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Too cool for school? Graduate into a charismatic student car
When you’re a student, motors that offer penny-pinching fun are high on the menu. But there are some less obvious choices that serve up some street cred, too...
Freedom. Expression. A go-anywhere spirit. If you’ve just passed your driving test, a car to ferry you to uni digs is also likely to be your first car. And while money may be tight, that doesn’t mean you should drive a personality-free, four-wheeled machine.
When I passed my test in the early 1990s, my first – and therefore my student – car was a 14-year-old entry-level Volkswagen Polo. No frills, no carpet, a quartet of gears and one sun visor and one wing mirror attested to its basic status, but as student cars go, I felt very cool. I had wanted an original Beetle – and have still never owned one – but the little water-cooled hatchback was pretty and its light weight made its 40bhp more than plenty. Yes, the pea-green colour was in no way cool, but as a student car, it got me to art college 30 miles away with very little fuss.
These days, a 14-year-old car will be a lot more plush and packed with technology. But that doesn’t mean it can’t be cool. Cars at least a decade old are likely to be at the attainable end of the used car spectrum, and in that timeframe, one modern cool ‘classic’ is likely to be the Fiat 500. No, not the Nuova 500 of 1957, but the current model, first introduced in 2007. With a range of diddy but characterful engines and emissions at the lower end of the scale, Fiat’s cute city car should attract dinky running costs, too. Of course, its big selling point is the retro styling that shamelessly apes the original. Space usage might not be quite as good as the 1957 car, but its 12-year lifespan and endless stream of special editions mean there are lots to choose from. One less obvious bedfellow is the 2003-2012 Fiat Panda. Its blocky, upright appearance gives it a style all its own, and there’s fun in spades if you go for the warm 100HP.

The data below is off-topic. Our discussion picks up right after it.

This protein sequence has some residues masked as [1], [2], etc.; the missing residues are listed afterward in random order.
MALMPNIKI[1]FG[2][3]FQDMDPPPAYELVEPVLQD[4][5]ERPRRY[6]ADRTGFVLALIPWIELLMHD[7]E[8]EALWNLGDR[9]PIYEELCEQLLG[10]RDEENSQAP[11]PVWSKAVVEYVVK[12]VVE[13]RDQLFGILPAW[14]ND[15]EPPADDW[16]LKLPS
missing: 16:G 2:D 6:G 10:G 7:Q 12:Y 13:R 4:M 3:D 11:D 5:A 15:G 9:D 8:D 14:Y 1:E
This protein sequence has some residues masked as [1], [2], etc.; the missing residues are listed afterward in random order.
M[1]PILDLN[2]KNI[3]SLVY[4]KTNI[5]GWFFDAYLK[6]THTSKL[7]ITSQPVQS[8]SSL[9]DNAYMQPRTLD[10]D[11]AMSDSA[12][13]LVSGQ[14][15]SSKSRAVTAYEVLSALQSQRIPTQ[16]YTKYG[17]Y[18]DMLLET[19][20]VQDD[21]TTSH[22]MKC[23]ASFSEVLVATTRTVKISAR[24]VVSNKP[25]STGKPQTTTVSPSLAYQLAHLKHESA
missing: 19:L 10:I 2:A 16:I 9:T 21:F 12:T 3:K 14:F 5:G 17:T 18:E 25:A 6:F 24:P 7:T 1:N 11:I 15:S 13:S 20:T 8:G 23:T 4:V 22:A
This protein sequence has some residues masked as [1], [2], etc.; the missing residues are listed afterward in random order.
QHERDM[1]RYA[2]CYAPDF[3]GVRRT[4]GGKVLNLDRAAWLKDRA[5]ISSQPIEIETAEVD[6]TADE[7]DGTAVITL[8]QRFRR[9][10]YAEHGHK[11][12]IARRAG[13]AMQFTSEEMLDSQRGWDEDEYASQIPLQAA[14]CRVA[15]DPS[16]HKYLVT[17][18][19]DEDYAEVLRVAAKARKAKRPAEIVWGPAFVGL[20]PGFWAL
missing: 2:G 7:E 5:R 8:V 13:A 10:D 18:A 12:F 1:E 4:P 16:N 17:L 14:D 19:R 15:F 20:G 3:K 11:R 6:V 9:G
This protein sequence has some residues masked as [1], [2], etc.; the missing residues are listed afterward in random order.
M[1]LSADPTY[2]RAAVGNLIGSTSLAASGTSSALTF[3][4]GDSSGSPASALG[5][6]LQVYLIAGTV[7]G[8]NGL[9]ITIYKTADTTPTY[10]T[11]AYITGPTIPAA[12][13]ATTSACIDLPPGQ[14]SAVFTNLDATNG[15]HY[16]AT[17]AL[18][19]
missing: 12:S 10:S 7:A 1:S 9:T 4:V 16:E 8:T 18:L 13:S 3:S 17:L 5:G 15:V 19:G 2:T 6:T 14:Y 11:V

The 500 may be cool, but the original remains way cooler, and the same could be said of the reinvented Mini and Volkswagen Beetle, too. However, like the original 500, classic Minis and Bugs are now getting on a bit and may test a Centennial’s DIY abilities. Saying that, though, the MGB GT has recently risen in popularity among the younger generation, and although it might look as though you’ve borrowed your grandad’s wheels, the sleek mini-Jaguar E-Type shape is still pretty as a peach as it approaches its 55th birthday. Available from as little as £3,500, its Pininfarina design gives it an exotic touch, but make sure it has the Rostyle rims, OK?
Staying with sports cars – which, admittedly, isn’t the most obvious choice when thinking of a ‘student’ car, but you want to be cool, right? – some Porsche 924s have recently been advertised for proper pocket money prices. The earliest late-1970s versions of Porsche’s transaxle have Audi-derived 2.0-litre engines which might make insurance a little more palatable than the later 2.5-litre machines and offer just enough performance with no fear of losing your licence. And as well as that bona fide sports car badge, the big rear glass hatch-covered load area will easily swallow all that washing you take home to the folks every other weekend.